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Eagle on a Branch

Photo: Elizabeth Mann

Eagle on a Branch

ca. 1928

Teng Gui

Chinese, 1900–1980

The “writing” part of Tobey’s technique actually developed in Seattle in the 1920s, when he came under the influence of a young Chinese painter who was studying at the University of Washington—Teng Baiye. While Teng gave Tobey lessons in calligraphy, his own art transformed the way Tobey came to see and draw the world around him. Teng’s specialty was finger painting, as this example demonstrates. He created such drawings in ink on wet paper using only his finger and fingernail, calling up the image from his imagination and dazzling a rapt audience.
Ink and color on paper
20 7/8 x 15 1/8 in. (53.02 x 38.42 cm)
Gift of Mrs. Martha J. Van Houten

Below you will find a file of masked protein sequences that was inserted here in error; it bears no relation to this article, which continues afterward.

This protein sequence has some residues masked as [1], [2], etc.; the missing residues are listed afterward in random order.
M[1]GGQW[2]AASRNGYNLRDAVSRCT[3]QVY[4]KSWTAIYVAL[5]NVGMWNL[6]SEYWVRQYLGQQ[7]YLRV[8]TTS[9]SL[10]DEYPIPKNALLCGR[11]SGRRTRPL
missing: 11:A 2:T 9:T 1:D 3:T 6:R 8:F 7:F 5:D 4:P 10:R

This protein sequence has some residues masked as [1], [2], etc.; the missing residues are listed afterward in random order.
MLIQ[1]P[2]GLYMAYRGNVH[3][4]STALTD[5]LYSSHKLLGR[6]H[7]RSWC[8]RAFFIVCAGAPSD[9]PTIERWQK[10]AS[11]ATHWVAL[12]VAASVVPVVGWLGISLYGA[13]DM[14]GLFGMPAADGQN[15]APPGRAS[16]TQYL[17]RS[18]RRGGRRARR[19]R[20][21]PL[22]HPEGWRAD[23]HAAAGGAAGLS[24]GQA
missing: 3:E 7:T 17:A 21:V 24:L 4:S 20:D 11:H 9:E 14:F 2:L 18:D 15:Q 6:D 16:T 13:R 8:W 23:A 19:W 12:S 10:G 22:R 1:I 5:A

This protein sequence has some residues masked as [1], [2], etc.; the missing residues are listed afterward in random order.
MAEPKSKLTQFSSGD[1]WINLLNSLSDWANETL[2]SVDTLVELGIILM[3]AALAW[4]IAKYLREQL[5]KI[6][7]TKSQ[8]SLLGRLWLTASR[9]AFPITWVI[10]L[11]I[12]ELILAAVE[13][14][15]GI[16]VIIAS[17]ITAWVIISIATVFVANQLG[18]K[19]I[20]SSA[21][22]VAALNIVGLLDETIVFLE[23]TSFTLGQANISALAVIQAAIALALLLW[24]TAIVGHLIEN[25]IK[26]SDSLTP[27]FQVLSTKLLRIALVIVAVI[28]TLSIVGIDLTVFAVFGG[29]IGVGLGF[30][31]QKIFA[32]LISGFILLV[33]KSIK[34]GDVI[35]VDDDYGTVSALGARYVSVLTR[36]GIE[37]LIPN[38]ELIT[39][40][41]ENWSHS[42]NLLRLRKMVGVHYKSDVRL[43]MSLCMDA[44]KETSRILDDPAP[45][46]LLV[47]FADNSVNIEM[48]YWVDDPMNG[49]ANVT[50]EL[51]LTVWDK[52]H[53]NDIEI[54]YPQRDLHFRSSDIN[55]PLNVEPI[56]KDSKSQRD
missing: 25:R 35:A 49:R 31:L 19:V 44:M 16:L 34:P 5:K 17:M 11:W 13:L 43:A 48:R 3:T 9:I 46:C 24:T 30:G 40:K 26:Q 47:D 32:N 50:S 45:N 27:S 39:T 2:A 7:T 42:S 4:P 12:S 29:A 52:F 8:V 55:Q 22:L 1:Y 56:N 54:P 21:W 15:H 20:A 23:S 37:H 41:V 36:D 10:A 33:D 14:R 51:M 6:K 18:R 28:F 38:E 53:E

63.137
Provenance: Martha J. Van Houten
Photo: Elizabeth Mann
location
Not currently on view

Resources

Exhibition HistorySeattle, Washington, Seattle Art Museum, Modernism in the Pacific Northwest: The Mythic and the Mystical, June 19 - Sept. 7, 2014. Text by Patricia Junker. No cat. no., p. 35, reproduced p. 36, fig. 10.
Published ReferencesBalken, Debra Bricker. Mark Tobey: Threading Light. New York: Skira Rizzoli in association with the Addison Gallery of American Art, 2017; p. 54, reproduced fig. 13.

Seattle Art Museum acknowledges that we are on the traditional homelands of the Duwamish and the customary territories of the Suquamish and Muckleshoot Peoples. As a cultural and educational institution, we honor our ongoing connection to these communities past, present, and future. We also acknowledge the urban Native peoples from many Nations who call Seattle their home.

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